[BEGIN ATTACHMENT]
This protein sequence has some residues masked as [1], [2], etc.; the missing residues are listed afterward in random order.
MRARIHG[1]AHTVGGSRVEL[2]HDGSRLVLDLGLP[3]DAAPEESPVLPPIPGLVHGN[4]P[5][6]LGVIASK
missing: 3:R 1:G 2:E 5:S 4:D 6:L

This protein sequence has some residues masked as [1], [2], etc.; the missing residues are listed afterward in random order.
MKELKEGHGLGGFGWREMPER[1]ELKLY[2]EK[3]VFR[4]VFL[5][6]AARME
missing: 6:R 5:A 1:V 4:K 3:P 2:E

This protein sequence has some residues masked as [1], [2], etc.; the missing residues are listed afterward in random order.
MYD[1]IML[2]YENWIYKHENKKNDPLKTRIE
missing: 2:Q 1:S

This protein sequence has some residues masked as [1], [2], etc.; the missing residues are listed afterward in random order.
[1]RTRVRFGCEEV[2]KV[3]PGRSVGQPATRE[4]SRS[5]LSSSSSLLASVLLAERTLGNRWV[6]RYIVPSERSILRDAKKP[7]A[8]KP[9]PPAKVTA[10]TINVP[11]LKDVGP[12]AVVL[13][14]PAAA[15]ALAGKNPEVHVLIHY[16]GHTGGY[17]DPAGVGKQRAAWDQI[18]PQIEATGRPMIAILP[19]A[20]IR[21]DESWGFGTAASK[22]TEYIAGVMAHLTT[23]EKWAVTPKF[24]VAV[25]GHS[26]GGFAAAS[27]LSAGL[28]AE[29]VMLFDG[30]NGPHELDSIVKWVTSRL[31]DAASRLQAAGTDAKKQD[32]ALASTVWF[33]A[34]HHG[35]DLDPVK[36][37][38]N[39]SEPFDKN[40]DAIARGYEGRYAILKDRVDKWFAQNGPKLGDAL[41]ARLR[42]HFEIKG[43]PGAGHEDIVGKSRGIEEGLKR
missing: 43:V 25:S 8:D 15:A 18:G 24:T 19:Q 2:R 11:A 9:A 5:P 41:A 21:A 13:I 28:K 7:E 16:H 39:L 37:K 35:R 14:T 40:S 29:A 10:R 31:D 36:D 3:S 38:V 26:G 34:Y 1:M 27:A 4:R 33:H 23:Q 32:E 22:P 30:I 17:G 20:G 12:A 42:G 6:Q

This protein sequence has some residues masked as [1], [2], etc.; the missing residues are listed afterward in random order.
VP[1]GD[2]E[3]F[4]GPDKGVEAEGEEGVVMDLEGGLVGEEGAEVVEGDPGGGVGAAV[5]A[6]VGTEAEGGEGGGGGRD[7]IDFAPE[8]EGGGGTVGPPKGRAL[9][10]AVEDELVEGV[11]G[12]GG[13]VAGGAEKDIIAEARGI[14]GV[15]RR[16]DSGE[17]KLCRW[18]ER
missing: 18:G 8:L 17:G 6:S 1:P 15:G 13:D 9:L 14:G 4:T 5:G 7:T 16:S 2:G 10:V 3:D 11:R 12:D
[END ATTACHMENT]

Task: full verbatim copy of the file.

This protein sequence has some residues masked as [1], [2], etc.; the missing residues are listed afterward in random order.
MRARIHG[1]AHTVGGSRVEL[2]HDGSRLVLDLGLP[3]DAAPEESPVLPPIPGLVHGN[4]P[5][6]LGVIASK
missing: 3:R 1:G 2:E 5:S 4:D 6:L

This protein sequence has some residues masked as [1], [2], etc.; the missing residues are listed afterward in random order.
MKELKEGHGLGGFGWREMPER[1]ELKLY[2]EK[3]VFR[4]VFL[5][6]AARME
missing: 6:R 5:A 1:V 4:K 3:P 2:E

This protein sequence has some residues masked as [1], [2], etc.; the missing residues are listed afterward in random order.
MYD[1]IML[2]YENWIYKHENKKNDPLKTRIE
missing: 2:Q 1:S

This protein sequence has some residues masked as [1], [2], etc.; the missing residues are listed afterward in random order.
[1]RTRVRFGCEEV[2]KV[3]PGRSVGQPATRE[4]SRS[5]LSSSSSLLASVLLAERTLGNRWV[6]RYIVPSERSILRDAKKP[7]A[8]KP[9]PPAKVTA[10]TINVP[11]LKDVGP[12]AVVL[13][14]PAAA[15]ALAGKNPEVHVLIHY[16]GHTGGY[17]DPAGVGKQRAAWDQI[18]PQIEATGRPMIAILP[19]A[20]IR[21]DESWGFGTAASK[22]TEYIAGVMAHLTT[23]EKWAVTPKF[24]VAV[25]GHS[26]GGFAAAS[27]LSAGL[28]AE[29]VMLFDG[30]NGPHELDSIVKWVTSRL[31]DAASRLQAAGTDAKKQD[32]ALASTVWF[33]A[34]HHG[35]DLDPVK[36][37][38]N[39]SEPFDKN[40]DAIARGYEGRYAILKDRVDKWFAQNGPKLGDAL[41]ARLR[42]HFEIKG[43]PGAGHEDIVGKSRGIEEGLKR
missing: 43:V 25:S 8:D 15:A 18:G 24:T 19:Q 2:R 11:A 9:A 5:P 41:A 21:A 13:I 28:K 7:E 16:H 39:L 37:K 35:R 14:T 40:S 29:A 10:R 31:D 36:D 3:S 38:V 26:G 34:Y 1:M 27:A 4:R 33:H 23:Q 32:E 22:P 30:I 17:G 20:G 12:A 42:G 6:Q

This protein sequence has some residues masked as [1], [2], etc.; the missing residues are listed afterward in random order.
VP[1]GD[2]E[3]F[4]GPDKGVEAEGEEGVVMDLEGGLVGEEGAEVVEGDPGGGVGAAV[5]A[6]VGTEAEGGEGGGGGRD[7]IDFAPE[8]EGGGGTVGPPKGRAL[9][10]AVEDELVEGV[11]G[12]GG[13]VAGGAEKDIIAEARGI[14]GV[15]RR[16]DSGE[17]KLCRW[18]ER
missing: 18:G 8:L 17:G 6:S 1:P 15:G 13:D 9:L 14:G 4:T 5:G 7:T 16:S 2:G 10:V 3:D 11:R 12:D